In addition, our good friend David Gatan kindly gave us "Swamp Thing " to restore. She has had a tough life in the Florida Keys, having sunk once at the dock. Before Hurricane Frances arrived, we went down to Key Largo to rescue her and to help David load his new boat, a beautiful Rob Roy 23, onto his trailer. Both boats were trailered back to our house in North Carolina, where David waited out this hurricane along with hurricane Ivan before returning back to the Keys. Now the little boat sits in our back yard, happily awaiting her rebuild.
Chris Morejohn's wonderful 32 foot sharpie, Hogfish, was recently sold. For those of you interested in seeing some pictures of the boat, they can be seen here.
After our old boat shelter was damaged beyond repair last summer, we finally got around to replacing it with a new bow-roof shed. You can read about it's construction here. We know this new building will certainly come in handy as we plan to take Little Cruiser back to the Bahamas this winter and we'll need a place to get her ready.
Well it's been quite some time since we last updated this site so we thought we'd bring people up to date a bit. Over the last few months we finally found the time to build a new boat shed for Little Cruiser since the last one was destroyed during the passage of a hurricane about a year ago. The building is a bowroof shed (by Stimson Marine), and we should have a webpage up about it's constuction soon. It is 14' wide x 20 long x 11' high, and we plan to put down a temporary floor later this year so that we can make a new sail inside. At the moment it is covered with a heavy duty poly grey tarp; but when it gets colder it will be covered in 6 mil clear greenhouse plastic. Incidentally, for those of you who have a subscription to "Small Craft Advisor" there is an article in the July/August issue about this year's 300 mile Everglades challenge. As many of you already know, Matt Layden won it in 2003 in Paradox, but this year the title was claimed by Doug Cameron and Michael Collins in a Krueger Cruiser canoe with Balogh BOSS rig. The article, which is titled "Two Grandpas Win The Everglades Challenge ," is written by one of the winners, Doug Cameron, and it chronicles their record breaking ride. He credits their win to a combination of factors. The first being a well tested boat and rig, and the second being favorable weather conditions throughout the race. He notes that in the beginning they were fortunate enough to have light winds which allowed them to paddle away from the sailboat competition, and then later on they had strong cold fronts to drive them South towards the Keys. All in all, the seven page article is a good read, and I enjoyed looking at the pictures of their unique sailing canoe.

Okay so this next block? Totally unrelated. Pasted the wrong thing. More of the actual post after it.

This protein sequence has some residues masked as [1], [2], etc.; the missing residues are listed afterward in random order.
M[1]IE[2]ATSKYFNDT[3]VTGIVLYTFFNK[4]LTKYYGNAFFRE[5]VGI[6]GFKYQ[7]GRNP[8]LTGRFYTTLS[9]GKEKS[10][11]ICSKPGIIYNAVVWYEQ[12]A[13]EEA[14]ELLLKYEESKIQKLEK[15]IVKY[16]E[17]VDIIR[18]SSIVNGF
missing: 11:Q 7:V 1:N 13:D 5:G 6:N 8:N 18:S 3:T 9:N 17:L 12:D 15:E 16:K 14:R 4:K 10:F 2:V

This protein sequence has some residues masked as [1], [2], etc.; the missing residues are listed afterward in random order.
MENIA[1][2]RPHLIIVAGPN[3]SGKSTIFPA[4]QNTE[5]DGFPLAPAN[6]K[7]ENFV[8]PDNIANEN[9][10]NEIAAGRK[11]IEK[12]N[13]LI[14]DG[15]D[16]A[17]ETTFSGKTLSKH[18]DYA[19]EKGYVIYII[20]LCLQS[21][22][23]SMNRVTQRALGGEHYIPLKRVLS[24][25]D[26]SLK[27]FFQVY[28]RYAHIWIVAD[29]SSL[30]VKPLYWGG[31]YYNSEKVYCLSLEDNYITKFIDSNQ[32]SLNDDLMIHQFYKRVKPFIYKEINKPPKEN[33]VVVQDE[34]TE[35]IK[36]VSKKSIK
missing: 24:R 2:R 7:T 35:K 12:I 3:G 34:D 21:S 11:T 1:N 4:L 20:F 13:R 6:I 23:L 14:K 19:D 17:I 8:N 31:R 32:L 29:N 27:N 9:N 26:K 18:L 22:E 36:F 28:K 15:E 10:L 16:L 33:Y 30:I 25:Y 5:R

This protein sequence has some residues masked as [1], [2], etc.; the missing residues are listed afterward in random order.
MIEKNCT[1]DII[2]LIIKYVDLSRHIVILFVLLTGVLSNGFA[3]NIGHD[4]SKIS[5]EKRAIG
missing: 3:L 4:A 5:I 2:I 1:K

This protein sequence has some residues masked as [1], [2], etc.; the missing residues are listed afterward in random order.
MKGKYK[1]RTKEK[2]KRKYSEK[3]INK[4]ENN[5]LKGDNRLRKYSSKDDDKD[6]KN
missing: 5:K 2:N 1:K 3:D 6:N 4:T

Today I was clearing out a bunch of crap from my bookshelves so that I could make room for more stuff, and in the process I bumped into this little book called "P.S. I Love You- When Mom wrote she always saved the best for last" by H. Jackson Brown, Jr. I don't know who gave it to me, but it was probably my own mother. Anyway, I cracked open the cover out of curiosity and I found this interesting quote inside which I thought many of you would appreciate.
Twenty years from now you will be more disappointed by the things you didn't do than by the ones you did do. So throw off the bowlines. Sail away from the safe harbor. Catch the trade winds in your sails. Explore. Dream. Discover."